Tortilla Flat, Arizona. “The friendliest little town in Arizona.” Tortilla Flat is presumed to be Arizona’s smallest official “community” having a U.S. Post Office and voter’s precinct. The town has a population of 6. Source: Tortilla Flat
Cleator, Arizona. Cleator is a ghost town in Yavapai County. Cleator was established in 1864 as a gold mining site under the name Turkey Creek Mining District. A post office was established at Turkey Creek in July 1869 but closed within three months.
Turkey Creek was renamed Cleator in 1925 after James P. Cleator took possession of the town from Levrett P. Nellis. He then named the post office after himself. The post office closed July 15, 1954.
Cleator’s population fell in the 1920s as mining in the area declined and the town was put up for sale by James Cleator in April 1949. It then had about 60 residents. James P. Cleator’s son Thomas bought the town and lived there until his death in 1996. He kept the small bar open most of the years he lived there. After his death everything was inherited by his sister Eleanor and her son. The bar is still open and a favorite stop along the dusty road for recreational ATV drivers and weekend tourists.
Several original buildings remain and are occupied. Source: Wikipedia
Rock Springs, Arizona. Rock Springs has a long and colorful history as an Indian encampment, stage stop and watering hole for miners, drovers and sheephearders.
The first commercial use of the property was in 1920 when Ben Warner, built a canvas covered store during the time the adobe blocks for the new Hotel and General Store were made. This opened in 1924. The hotel housed some notable people as well as provided comfort to those traveling to the gold and silver mines in the Bradshaw Mountains. Jean Harlow was a guest at the hotel. The Goldwater Family, including Senator Barry Goldwater, were frequent visitors stopping to rest and savor some of Rock Springs’ famous blackberry pie. Source: Rock Springs Cafe Menu
Cave Creek, Arizona. If it happens in Cave Creek, it happens at Harold’s. Johnny Walker opened the Corral Bar in 1935 to serve the workers who were building Bartlett Dam. It became Harold’s Cave Creek Corral in 1950 when local character Harold Gavagan purchased it. It has spawned a million crazy stories – from lions and tigers caged in the back to Harold himself along with his flamboyant friends, movie stars, (real) cowboys and other colorful characters. Gavagan’s flamboyant ways helped to turn it into the local landmark that it is today. Source: Harold’s Corral
Cave Creek, Arizona. The Horny Toad restaurant is the oldest, original restaurant in Cave Creek and has been the location for many “Old West” movies and photo shoots. Enjoy the beauty of the Sonoran desert as you dine from the expanded patio or experience the multiple interior dining rooms and Saloon. Live entertainment and music is offered seasonally for those who want to kick their heels up. Source: The Horny Toad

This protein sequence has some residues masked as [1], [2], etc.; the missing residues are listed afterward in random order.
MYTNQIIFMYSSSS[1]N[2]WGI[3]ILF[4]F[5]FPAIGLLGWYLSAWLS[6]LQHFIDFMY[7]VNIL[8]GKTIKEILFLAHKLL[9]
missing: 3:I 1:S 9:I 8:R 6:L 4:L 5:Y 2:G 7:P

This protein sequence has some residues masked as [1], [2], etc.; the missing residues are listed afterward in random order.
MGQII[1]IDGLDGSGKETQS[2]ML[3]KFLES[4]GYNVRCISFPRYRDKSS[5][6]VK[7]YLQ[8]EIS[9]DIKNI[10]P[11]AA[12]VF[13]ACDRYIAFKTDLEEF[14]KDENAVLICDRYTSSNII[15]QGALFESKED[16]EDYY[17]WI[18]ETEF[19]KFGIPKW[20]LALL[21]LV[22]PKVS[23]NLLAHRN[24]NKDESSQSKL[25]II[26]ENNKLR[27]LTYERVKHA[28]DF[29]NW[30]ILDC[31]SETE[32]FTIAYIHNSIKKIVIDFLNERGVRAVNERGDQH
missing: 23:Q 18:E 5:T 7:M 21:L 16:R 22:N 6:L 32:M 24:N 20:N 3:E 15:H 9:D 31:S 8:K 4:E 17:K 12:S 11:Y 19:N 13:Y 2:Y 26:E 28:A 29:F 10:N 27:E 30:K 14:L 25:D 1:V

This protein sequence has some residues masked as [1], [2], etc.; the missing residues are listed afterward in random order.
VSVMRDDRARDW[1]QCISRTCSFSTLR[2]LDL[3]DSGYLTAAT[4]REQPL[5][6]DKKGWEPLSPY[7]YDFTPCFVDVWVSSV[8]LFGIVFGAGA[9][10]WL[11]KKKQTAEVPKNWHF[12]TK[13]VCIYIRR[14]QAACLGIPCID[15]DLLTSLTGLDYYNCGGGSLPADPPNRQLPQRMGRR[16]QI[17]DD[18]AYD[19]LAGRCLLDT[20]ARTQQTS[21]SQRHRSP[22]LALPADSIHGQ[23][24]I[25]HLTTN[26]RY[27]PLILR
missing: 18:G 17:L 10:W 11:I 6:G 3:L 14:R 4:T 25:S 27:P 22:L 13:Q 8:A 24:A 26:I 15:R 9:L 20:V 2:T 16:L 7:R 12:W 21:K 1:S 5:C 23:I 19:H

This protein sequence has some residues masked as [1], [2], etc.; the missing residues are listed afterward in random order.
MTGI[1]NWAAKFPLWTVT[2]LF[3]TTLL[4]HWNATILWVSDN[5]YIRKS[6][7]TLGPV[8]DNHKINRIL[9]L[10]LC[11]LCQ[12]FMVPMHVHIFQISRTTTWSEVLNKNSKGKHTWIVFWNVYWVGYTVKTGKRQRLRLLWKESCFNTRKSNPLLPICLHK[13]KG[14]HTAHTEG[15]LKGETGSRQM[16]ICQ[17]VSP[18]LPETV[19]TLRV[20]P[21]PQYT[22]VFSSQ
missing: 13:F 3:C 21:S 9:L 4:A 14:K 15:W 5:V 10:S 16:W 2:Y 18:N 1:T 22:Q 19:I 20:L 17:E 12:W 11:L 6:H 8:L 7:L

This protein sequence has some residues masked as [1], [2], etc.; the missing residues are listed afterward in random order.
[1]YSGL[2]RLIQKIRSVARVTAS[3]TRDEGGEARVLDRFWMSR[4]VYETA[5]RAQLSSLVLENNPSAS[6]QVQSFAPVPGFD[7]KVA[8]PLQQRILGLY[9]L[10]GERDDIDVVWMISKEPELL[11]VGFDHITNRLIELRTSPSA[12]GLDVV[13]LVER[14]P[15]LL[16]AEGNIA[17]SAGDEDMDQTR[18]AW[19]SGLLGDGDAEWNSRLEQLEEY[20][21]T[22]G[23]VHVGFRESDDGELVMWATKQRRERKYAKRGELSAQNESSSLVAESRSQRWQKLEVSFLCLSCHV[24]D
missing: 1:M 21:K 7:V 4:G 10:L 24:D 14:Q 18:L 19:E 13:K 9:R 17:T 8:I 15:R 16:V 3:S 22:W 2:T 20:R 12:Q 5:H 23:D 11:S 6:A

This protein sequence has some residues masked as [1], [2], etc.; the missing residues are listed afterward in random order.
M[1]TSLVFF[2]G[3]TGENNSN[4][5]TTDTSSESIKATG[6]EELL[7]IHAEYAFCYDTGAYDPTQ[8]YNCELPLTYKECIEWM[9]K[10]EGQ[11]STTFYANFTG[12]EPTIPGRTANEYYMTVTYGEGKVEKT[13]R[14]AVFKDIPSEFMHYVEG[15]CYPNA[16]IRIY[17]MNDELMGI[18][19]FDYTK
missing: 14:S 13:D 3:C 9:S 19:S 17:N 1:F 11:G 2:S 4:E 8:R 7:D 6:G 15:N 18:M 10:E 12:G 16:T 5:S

Lake Pleasant, Arizona. WILD HORSE WEST, “where the burgers are the best” is located approximately three miles from Lake Pleasant on the south east corner of Carefree Highway and Lake Pleasant RD (99th Ave). You can’t miss it! Definitely Worth the drive. Fun for the whole family. Full bar, inside and outside dinning, big screen TV, pool table, jukebox and a general store with bait, tackle, beer, soda, snacks and supplies for the lake. Centrally located in a heaven of outdoor activity ATV hotspots, glider rides, fishing and boating at Lake Pleasant. Source: WildHorseWest.com
Contrary to their website, the website and sign are all that remain at this time. There are a lot of great memories from that corner.
Phoenix, Arizona. 1502 Grand Avenue, just north of Roosevelt. Actually opens at 3:00 p.m. Check out their website for the latest information, click here.
Goodyear, Arizona. Located in the far reaches of the West Valley, legions of laid-back folks in cowboy gear gather at Roman’s for the delicious down-home grub (try the chili) and live country music or classic rock on weekend evenings. There’s also karaoke four nights a week, from Thursday through Sunday, and (kiss my grits!) never a cover. This expansive country bunker features four rooms filled with multiple bars, dance floors, pool tables, shuffleboard, and video games. Plus, the barkeeps and waitstaff are always loads of fun, patrons get their kicks posing with an Elvis Presley statue in one corner, and the popcorn is always free. Source: The New Times
Quartzsite, Arizona. Al Madden, who had an investment company in California, worked on a gold mine venture for clients in Quartzite, Arizona during the 1970’s. Although this business venture was not successful, Al spent a lot of time in Quartzite, and had noticed that the local beer bar, The Jigsaw, was for sale. It was a little building made of gray cement blocks, and as it looked on the outside, so it looked on the inside – not very appealing! However, Al must have seen some potential that others had missed and he bought it anyway with the help of his sons and family.
Al had always been gifted with humor, wit and an active imagination. He decided to have some fun and changed the name to “The Yacht Club” with the motto “Welcome aboard – long time no sea!” To get the ball rolling, Al sold memberships in the Yacht Club to any qualified visitors (in those days you needed $10.00 to qualify), and lo and behold, he became an instant Commodore. Source: Quartzsite Yacht Club
Ash Fork, Arizona.